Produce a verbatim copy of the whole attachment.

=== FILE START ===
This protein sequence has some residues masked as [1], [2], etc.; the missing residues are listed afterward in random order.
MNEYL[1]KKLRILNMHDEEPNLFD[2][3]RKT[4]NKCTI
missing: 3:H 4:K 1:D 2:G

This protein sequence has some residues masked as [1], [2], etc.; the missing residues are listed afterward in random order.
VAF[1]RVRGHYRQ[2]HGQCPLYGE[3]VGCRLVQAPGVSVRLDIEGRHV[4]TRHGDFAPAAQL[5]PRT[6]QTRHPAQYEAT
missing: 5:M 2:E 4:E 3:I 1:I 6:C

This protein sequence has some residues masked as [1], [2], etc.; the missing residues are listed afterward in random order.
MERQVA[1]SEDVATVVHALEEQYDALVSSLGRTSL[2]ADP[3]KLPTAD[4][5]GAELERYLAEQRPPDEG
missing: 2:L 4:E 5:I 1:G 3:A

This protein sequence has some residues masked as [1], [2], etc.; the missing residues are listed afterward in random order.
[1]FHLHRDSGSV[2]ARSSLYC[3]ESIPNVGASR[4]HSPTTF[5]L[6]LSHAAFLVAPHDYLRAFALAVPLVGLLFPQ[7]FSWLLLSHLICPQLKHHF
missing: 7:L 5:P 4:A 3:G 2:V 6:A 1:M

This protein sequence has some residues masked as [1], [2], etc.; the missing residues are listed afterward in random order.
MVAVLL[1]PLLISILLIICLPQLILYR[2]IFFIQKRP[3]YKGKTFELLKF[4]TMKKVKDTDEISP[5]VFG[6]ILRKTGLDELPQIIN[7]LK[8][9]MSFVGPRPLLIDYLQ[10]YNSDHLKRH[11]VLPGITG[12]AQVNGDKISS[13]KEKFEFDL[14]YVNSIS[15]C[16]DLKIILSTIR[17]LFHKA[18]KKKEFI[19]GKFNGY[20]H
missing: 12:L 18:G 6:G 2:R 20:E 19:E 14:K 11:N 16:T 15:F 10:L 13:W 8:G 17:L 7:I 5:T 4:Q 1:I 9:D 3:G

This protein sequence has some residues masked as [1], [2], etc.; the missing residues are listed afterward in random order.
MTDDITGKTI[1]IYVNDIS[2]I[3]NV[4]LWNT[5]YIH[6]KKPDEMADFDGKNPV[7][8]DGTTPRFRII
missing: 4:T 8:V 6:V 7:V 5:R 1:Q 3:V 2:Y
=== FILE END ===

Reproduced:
This protein sequence has some residues masked as [1], [2], etc.; the missing residues are listed afterward in random order.
MNEYL[1]KKLRILNMHDEEPNLFD[2][3]RKT[4]NKCTI
missing: 3:H 4:K 1:D 2:G

This protein sequence has some residues masked as [1], [2], etc.; the missing residues are listed afterward in random order.
VAF[1]RVRGHYRQ[2]HGQCPLYGE[3]VGCRLVQAPGVSVRLDIEGRHV[4]TRHGDFAPAAQL[5]PRT[6]QTRHPAQYEAT
missing: 5:M 2:E 4:E 3:I 1:I 6:C

This protein sequence has some residues masked as [1], [2], etc.; the missing residues are listed afterward in random order.
MERQVA[1]SEDVATVVHALEEQYDALVSSLGRTSL[2]ADP[3]KLPTAD[4][5]GAELERYLAEQRPPDEG
missing: 2:L 4:E 5:I 1:G 3:A

This protein sequence has some residues masked as [1], [2], etc.; the missing residues are listed afterward in random order.
[1]FHLHRDSGSV[2]ARSSLYC[3]ESIPNVGASR[4]HSPTTF[5]L[6]LSHAAFLVAPHDYLRAFALAVPLVGLLFPQ[7]FSWLLLSHLICPQLKHHF
missing: 7:L 5:P 4:A 3:G 2:V 6:A 1:M

This protein sequence has some residues masked as [1], [2], etc.; the missing residues are listed afterward in random order.
MVAVLL[1]PLLISILLIICLPQLILYR[2]IFFIQKRP[3]YKGKTFELLKF[4]TMKKVKDTDEISP[5]VFG[6]ILRKTGLDELPQIIN[7]LK[8][9]MSFVGPRPLLIDYLQ[10]YNSDHLKRH[11]VLPGITG[12]AQVNGDKISS[13]KEKFEFDL[14]YVNSIS[15]C[16]DLKIILSTIR[17]LFHKA[18]KKKEFI[19]GKFNGY[20]H
missing: 12:L 18:G 6:G 2:R 20:E 19:E 14:K 11:N 16:T 15:F 10:L 13:W 8:G 17:L 7:I 5:T 4:Q 1:I 9:D 3:G

This protein sequence has some residues masked as [1], [2], etc.; the missing residues are listed afterward in random order.
MTDDITGKTI[1]IYVNDIS[2]I[3]NV[4]LWNT[5]YIH[6]KKPDEMADFDGKNPV[7][8]DGTTPRFRII
missing: 4:T 8:V 6:V 7:V 5:R 1:Q 3:V 2:Y